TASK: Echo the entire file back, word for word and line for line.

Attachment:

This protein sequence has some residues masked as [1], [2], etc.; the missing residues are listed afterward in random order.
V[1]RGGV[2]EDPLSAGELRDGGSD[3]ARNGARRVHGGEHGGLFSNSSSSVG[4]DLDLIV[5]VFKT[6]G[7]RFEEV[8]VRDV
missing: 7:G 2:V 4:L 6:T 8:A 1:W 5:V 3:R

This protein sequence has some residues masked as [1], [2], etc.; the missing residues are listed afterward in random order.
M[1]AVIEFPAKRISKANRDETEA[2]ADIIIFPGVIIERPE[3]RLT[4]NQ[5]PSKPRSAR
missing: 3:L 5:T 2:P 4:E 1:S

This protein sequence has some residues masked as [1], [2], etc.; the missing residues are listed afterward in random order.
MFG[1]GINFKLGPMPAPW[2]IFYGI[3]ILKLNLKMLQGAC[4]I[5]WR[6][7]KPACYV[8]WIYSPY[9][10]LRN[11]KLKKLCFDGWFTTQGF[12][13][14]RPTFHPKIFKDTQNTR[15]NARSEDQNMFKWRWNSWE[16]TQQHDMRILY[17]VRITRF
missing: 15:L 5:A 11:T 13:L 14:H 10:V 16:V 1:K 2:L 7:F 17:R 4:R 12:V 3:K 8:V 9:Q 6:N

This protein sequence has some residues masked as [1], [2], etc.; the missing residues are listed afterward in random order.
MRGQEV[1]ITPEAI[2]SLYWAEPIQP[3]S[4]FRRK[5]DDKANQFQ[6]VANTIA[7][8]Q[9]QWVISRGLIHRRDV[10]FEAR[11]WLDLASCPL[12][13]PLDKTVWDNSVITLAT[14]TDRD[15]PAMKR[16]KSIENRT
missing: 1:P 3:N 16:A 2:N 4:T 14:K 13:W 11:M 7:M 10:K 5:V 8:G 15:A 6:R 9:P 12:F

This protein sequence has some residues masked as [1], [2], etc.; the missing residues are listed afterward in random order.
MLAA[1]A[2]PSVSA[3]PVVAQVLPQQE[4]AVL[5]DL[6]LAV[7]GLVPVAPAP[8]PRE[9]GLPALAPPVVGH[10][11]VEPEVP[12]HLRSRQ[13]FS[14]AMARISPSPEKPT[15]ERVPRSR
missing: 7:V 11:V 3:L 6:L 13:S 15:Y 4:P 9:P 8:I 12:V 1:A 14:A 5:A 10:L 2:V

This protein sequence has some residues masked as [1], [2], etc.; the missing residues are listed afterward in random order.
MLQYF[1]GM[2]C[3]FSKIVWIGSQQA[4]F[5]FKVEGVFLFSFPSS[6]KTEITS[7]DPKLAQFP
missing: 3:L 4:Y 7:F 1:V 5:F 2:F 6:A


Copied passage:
This protein sequence has some residues masked as [1], [2], etc.; the missing residues are listed afterward in random order.
V[1]RGGV[2]EDPLSAGELRDGGSD[3]ARNGARRVHGGEHGGLFSNSSSSVG[4]DLDLIV[5]VFKT[6]G[7]RFEEV[8]VRDV
missing: 7:G 2:V 4:L 6:T 8:A 1:W 5:V 3:R

This protein sequence has some residues masked as [1], [2], etc.; the missing residues are listed afterward in random order.
M[1]AVIEFPAKRISKANRDETEA[2]ADIIIFPGVIIERPE[3]RLT[4]NQ[5]PSKPRSAR
missing: 3:L 5:T 2:P 4:E 1:S

This protein sequence has some residues masked as [1], [2], etc.; the missing residues are listed afterward in random order.
MFG[1]GINFKLGPMPAPW[2]IFYGI[3]ILKLNLKMLQGAC[4]I[5]WR[6][7]KPACYV[8]WIYSPY[9][10]LRN[11]KLKKLCFDGWFTTQGF[12][13][14]RPTFHPKIFKDTQNTR[15]NARSEDQNMFKWRWNSWE[16]TQQHDMRILY[17]VRITRF
missing: 15:L 5:A 11:T 13:L 14:H 10:V 16:V 1:K 2:L 7:F 17:R 4:R 12:V 3:K 8:V 9:Q 6:N

This protein sequence has some residues masked as [1], [2], etc.; the missing residues are listed afterward in random order.
MRGQEV[1]ITPEAI[2]SLYWAEPIQP[3]S[4]FRRK[5]DDKANQFQ[6]VANTIA[7][8]Q[9]QWVISRGLIHRRDV[10]FEAR[11]WLDLASCPL[12][13]PLDKTVWDNSVITLAT[14]TDRD[15]PAMKR[16]KSIENRT
missing: 1:P 3:N 16:A 2:N 4:T 14:K 13:W 11:M 7:M 10:K 5:V 8:G 15:A 6:R 9:P 12:F

This protein sequence has some residues masked as [1], [2], etc.; the missing residues are listed afterward in random order.
MLAA[1]A[2]PSVSA[3]PVVAQVLPQQE[4]AVL[5]DL[6]LAV[7]GLVPVAPAP[8]PRE[9]GLPALAPPVVGH[10][11]VEPEVP[12]HLRSRQ[13]FS[14]AMARISPSPEKPT[15]ERVPRSR
missing: 7:V 11:V 3:L 6:L 13:S 15:Y 4:P 9:P 8:I 12:V 1:A 14:A 5:A 10:L 2:V

This protein sequence has some residues masked as [1], [2], etc.; the missing residues are listed afterward in random order.
MLQYF[1]GM[2]C[3]FSKIVWIGSQQA[4]F[5]FKVEGVFLFSFPSS[6]KTEITS[7]DPKLAQFP
missing: 3:L 4:Y 7:F 1:V 5:F 2:F 6:A